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Wednesday, March 21, 2012

Government Committed to Provide Food Security to the People

The Government is committed to provide food security to the people. With the introduction of the historic legislation, “The National Food Security Bill” in the Lok Sabha, the nation has redeemed its pledge made to the people of this country. Delivering the key note address at the Food and Agri Business Conclave here today, this was stated by Prof. K.V. Thomas, Minister of Consumer Affairs, and Food & Public Distribution. He said that the proposed Bill, endowing a legal right up to 75 per cent of rural population and 50 per cent of urban population, provides for mandatory supply of foodgrains at subsidized rates. Every person belonging to ‘priority` household shall be entitled to receive seven kilogram of foodgrains per month and every ‘general` category person shall be entitled to not less than three kilograms of grains. The Bill provides for supply of rice at Rs. 3 per kg, wheat at Rs. 2 per kilogram and coarse cereals at Re. 1 per kg to ‘priority` households. Prof Thomas added that Finance Minister, in his Budget Speech had assured that “from 2012-13, subsidies related to food and for administering the Food Security Act will be fully provided for.”
Advocating for more measures to give the necessary boost for increase in agricultural production, the Food Minister said that an agricultural revolution, an ever-green one, can only be an all-encompassing one. India is a very big country. Our Eastern part, comprising States like Assam, West Bengal, Bihar, Jharkhand and Odisha are home to a vast majority of the poor, and, therefore, needs to get attention of our policies and programmes. Our recent initiative of bringing green revolution to the Eastern part of India has been a successful one with an excellent output of paddy production in 2011. The budget 2012-13 has sought to increase the allocation for this scheme from the last year’s Rs.400 crore to Rs.1,000 crore this year. Another project called “Pulses Villages Project” that aimed at raising pulses production will continue this year too as it had succeeded in high yield of pulses. In addition, the budget has provided for additional allocation to irrigation and agricultural research, he added.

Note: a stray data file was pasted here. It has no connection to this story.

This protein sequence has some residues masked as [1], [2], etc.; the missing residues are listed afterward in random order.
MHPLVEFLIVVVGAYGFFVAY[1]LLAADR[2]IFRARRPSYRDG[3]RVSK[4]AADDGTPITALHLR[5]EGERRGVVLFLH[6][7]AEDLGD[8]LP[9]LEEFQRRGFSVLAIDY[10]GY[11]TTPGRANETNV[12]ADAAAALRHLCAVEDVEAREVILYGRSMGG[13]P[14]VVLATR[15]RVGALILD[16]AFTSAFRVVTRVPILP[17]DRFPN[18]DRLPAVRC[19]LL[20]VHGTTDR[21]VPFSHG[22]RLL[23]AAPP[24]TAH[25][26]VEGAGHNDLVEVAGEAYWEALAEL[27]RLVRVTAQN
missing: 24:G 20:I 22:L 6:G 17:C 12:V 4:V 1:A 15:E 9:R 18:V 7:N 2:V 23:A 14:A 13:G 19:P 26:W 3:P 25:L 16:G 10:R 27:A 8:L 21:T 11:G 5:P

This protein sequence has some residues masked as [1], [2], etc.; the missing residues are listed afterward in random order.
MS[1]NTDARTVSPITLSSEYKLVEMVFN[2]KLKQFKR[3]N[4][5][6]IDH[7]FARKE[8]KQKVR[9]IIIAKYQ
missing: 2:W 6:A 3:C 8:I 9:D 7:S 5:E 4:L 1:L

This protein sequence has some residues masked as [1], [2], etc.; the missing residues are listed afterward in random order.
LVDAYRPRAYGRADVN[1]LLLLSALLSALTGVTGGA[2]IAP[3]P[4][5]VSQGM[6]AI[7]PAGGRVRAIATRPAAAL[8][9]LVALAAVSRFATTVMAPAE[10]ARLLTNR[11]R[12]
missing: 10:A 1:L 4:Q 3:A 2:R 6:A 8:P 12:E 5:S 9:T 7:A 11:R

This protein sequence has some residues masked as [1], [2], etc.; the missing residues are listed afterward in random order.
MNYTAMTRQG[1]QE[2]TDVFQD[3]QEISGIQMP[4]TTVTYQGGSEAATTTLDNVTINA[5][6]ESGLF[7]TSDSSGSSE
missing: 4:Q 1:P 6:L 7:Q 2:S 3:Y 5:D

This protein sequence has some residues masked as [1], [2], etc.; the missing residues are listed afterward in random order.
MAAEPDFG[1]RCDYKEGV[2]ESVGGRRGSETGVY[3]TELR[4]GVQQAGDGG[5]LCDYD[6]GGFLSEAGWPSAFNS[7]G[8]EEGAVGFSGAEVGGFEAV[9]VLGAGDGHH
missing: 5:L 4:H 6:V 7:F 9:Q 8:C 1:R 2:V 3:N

Prof. Thomas said that there is need for the youth getting into the business of agriculture. When young and educated youth come forward to become agriculturists, this will definitely result in a sea-change on how agriculture is viewed any more. He said that agriculture must become a coveted profession of the educated lot We need to disseminate best farm technology practices and governance assistance available for the small farmers through media as in the end, it is the involvement and enthusiasm of the people at the grass root level that counts.
The minister said that to meet a long standing demand of farming community and of the agri-business sector, as part of broader agri-reforms, the Government has enacted the Warehousing Development and Regulation Act. The Act makes warehouse receipts negotiable and thereby empowers farmers to hedge their produce against market volatility and depressed prices during harvesting time by keeping their produce in warehouses registered under the Act and obtain a Negotiable Warehouse Receipt (NWR). The NWR can also be used to raise credit from banks at favorable terms. A Warehousing Development and Regulatory Authority (WDRA) has been set up under the Act to register warehouses and facilitate issue of NWRs. A large number of warehouses in both public and private sectors have got themselves registered under the Warehousing Development & Regulatory Act.
Highlighting the initiatives taken by his ministry to create more storage, the Food Minister said that to tackle the situation arising out of sudden spurt in procurement levels which was a result of increase in MSP during last three years, Government formulated a scheme for Construction of Godowns through private entrepreneurs under PPP mode in 2008. A capacity of about 150 lakh tonnes is being created under the scheme through private entrepreneurs and Central and State Warehousing Corporations, out of which 2 million tonnes will be in the form of modern silos. The PEG scheme is one of the most successful examples of Public-Private Partnership wherein such a huge infrastructure is being created by the Private Sector for government use in the form of storage facilities. The country will have an additional storage capacity of 8 million tonnes by March 2013, of which, 3 million tonnes will be ready for utilization by March this year. The minister said that the Government would expect banking institutions to come forward to extend credit facilities to entrepreneurs who may wish to create the storage infrastructure at places where they are not available but where they are needed the most.
Emphasizing need for second white revolution Prof. Thomas said that India scripted history fourteen years back by achieving the number one position in global milk production. But the momentum of milk production has slowed over the last decade with growth stagnating at about 5 percent per annum; which are signs that India may become a net importer of milk in years to come. He said that shortage of milk, dairy products and eggs is a principal contributor to food inflation. Hence it is crucial that dairying framework undergoes a paradigm shift of from being a “subsidiary” occupation to “mainstream” activity. This would mean high-tech dairying, better mechanization and automation of dairy farms and increased corporate participation in the production sector, he stressed.
Source : PIB Release, March 21, 2012

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